A Grant to the Northern Illinois Food Bank—and Help from Volunteers—Delivers Food Directly to Hungry Families
Nov 06, 2011
Since 1983, the Northern Illinois Food Bank (NIFB) has provided food to people in need in 13 northern Illinois counties.
In 2010, NIFB was facing a double challenge. As a result of the prolonged downturn and a long period of unemployment, the food bank was working hard to deliver 65% more food than just four years earlier. In addition, many of their recipients lived in suburban areas, where food pantries were not easily accessible.
The solution came from the food bank's partnership with Bank of America.
In the years since it was founded, NIFB has honed its distribution methods so food is picked up and distributed efficiently. NIFB gets food from the government, manufacturers, wholesalers and retailers, food drives and Feeding America. It is then distributed to local food pantries, soup kitchens, shelters, youth activity centers and schools, helping over 500,000 people each year.
One of the most successful aspects of NIFB's operations is food recovery. With the help of volunteers, NIFB picks up perishable food from over 100 retail stores and warehouse clubs, and delivers it to organizations that can make use of it quickly. In this way, the food bank saved more than millions of pounds of food that would have ended up in landfills.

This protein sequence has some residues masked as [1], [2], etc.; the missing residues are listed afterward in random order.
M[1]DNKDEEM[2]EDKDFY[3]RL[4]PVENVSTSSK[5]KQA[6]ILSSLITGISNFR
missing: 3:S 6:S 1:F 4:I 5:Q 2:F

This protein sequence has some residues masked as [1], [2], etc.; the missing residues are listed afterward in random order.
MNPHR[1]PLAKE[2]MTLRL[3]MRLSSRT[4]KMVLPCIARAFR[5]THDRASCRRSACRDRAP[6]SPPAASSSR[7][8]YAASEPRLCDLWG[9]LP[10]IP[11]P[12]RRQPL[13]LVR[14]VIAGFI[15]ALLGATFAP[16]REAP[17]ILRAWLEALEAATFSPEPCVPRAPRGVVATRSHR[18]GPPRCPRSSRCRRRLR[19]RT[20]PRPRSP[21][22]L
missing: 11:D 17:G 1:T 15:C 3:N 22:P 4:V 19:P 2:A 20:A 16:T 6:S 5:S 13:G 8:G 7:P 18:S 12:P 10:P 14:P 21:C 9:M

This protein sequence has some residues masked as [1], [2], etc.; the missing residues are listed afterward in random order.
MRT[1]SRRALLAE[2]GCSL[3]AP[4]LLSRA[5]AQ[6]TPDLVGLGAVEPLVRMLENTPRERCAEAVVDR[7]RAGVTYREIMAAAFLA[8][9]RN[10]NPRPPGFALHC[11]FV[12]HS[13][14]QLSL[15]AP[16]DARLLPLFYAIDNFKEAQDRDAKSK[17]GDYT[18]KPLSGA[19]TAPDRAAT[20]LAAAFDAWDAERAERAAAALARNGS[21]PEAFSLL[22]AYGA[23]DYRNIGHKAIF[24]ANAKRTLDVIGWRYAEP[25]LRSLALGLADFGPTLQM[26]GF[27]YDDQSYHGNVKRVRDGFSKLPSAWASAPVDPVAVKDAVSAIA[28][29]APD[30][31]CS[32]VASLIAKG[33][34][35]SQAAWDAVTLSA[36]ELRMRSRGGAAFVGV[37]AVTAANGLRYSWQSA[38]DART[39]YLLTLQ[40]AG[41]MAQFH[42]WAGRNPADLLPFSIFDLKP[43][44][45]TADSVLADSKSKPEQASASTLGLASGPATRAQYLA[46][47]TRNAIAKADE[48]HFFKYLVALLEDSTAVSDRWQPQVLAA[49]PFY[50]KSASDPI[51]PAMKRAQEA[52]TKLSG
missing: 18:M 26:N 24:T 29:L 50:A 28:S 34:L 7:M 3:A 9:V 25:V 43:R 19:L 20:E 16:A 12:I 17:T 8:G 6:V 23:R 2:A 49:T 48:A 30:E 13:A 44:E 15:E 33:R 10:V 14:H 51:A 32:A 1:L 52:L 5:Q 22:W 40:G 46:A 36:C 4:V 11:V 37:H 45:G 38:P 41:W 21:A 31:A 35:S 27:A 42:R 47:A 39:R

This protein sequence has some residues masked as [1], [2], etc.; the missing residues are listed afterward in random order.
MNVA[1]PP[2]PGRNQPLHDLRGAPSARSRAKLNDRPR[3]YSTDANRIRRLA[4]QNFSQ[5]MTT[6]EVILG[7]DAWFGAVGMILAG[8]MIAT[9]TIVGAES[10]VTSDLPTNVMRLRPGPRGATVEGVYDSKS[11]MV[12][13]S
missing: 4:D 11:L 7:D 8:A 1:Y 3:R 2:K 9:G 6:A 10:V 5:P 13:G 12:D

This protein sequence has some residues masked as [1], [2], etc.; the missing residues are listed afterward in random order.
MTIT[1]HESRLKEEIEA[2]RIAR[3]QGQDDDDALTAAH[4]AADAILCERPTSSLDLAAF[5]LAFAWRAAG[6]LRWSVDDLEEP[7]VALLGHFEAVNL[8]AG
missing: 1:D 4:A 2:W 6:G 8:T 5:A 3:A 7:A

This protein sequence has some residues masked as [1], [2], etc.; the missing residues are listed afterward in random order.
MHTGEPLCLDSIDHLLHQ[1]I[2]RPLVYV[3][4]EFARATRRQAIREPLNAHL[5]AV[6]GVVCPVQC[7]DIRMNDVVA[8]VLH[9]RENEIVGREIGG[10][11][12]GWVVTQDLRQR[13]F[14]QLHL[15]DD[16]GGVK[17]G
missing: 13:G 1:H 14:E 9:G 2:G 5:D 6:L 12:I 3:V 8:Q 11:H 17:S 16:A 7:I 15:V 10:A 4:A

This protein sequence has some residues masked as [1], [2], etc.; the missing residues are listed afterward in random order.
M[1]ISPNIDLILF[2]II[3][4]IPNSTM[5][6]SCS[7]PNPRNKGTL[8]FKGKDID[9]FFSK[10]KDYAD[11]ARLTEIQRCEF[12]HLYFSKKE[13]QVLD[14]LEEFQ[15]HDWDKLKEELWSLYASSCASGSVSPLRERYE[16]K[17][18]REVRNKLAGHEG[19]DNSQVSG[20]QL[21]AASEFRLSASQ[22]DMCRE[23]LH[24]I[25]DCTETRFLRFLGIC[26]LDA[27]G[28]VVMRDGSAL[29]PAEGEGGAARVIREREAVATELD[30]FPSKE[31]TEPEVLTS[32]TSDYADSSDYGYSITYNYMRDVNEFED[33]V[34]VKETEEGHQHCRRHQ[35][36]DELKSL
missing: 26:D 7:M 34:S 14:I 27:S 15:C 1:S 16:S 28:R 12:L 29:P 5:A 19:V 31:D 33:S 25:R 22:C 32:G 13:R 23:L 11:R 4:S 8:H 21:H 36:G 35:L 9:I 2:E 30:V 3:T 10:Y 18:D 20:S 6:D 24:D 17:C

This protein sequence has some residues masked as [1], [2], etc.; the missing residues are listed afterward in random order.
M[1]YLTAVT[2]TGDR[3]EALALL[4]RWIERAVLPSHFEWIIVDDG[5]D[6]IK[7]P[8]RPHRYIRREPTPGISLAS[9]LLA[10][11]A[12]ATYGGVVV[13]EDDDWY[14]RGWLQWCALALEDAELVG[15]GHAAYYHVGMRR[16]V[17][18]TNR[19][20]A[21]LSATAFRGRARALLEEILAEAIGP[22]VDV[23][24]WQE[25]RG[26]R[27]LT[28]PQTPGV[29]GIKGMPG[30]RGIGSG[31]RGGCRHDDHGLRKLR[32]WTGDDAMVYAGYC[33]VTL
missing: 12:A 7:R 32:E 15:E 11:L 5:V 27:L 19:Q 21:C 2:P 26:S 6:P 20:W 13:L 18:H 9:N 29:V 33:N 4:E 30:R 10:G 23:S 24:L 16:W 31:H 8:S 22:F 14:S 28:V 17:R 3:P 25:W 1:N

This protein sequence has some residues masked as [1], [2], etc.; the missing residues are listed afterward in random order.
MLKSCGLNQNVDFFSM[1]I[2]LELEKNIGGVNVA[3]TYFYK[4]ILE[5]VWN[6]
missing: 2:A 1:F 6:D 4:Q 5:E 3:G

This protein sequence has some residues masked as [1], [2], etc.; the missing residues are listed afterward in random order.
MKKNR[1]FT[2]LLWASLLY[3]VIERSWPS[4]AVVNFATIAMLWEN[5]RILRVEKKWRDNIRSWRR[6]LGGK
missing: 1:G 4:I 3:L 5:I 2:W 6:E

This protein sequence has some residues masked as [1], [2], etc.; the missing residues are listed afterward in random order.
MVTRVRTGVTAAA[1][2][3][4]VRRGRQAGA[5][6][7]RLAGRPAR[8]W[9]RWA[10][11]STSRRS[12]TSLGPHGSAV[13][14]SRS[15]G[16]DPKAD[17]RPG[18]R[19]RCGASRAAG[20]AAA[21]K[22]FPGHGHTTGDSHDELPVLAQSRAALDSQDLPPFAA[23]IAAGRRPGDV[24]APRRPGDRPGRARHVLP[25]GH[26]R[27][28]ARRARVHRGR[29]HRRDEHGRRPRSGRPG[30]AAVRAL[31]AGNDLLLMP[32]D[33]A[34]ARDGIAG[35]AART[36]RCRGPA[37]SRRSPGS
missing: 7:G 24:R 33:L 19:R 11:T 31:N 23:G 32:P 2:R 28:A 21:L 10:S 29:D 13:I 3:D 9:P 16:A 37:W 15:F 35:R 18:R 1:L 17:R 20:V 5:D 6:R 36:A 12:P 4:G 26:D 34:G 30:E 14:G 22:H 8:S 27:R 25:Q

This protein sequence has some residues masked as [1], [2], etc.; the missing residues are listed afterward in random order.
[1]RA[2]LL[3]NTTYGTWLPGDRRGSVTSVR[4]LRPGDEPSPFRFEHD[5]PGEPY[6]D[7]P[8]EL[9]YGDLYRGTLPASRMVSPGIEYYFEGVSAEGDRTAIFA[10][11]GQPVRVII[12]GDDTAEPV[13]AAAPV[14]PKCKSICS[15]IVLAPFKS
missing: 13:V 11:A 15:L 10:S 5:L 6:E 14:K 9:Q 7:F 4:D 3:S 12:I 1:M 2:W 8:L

Bank of America was a supporter of NIFB as early as 2008. Then last year, the bank gave a grant to buy a second refrigerated truck for the food bank's innovative Mobile Pantry Program. The truck carries 10,000 pounds of food and arrives at set locations such as schools, churches or parking lots. People are invited to choose the items they want; volunteers help set up tables and carry food to clients' cars. Typically, a visit lasts two hours at each location, servicing as many as 300 families.
NIFB works with a network of agencies, donors and community resources. But it is the volunteers—many from Bank of America—who do much of the physical labor. They help sort food in the warehouses and work from the truck, passing out food to the families. Last year, 90,000 hours were volunteered, helping move 10 million pounds of food.
As Pete Schaefer, President and CEO of NIFB says, "Hunger in America is a reality. But with institutions like NIFB and Bank of America, we can do something about it. There's food out there; we just need the trucks to go get it, the volunteers to help us sort it and the agencies to help us distribute it. This is a problem that can be solved."
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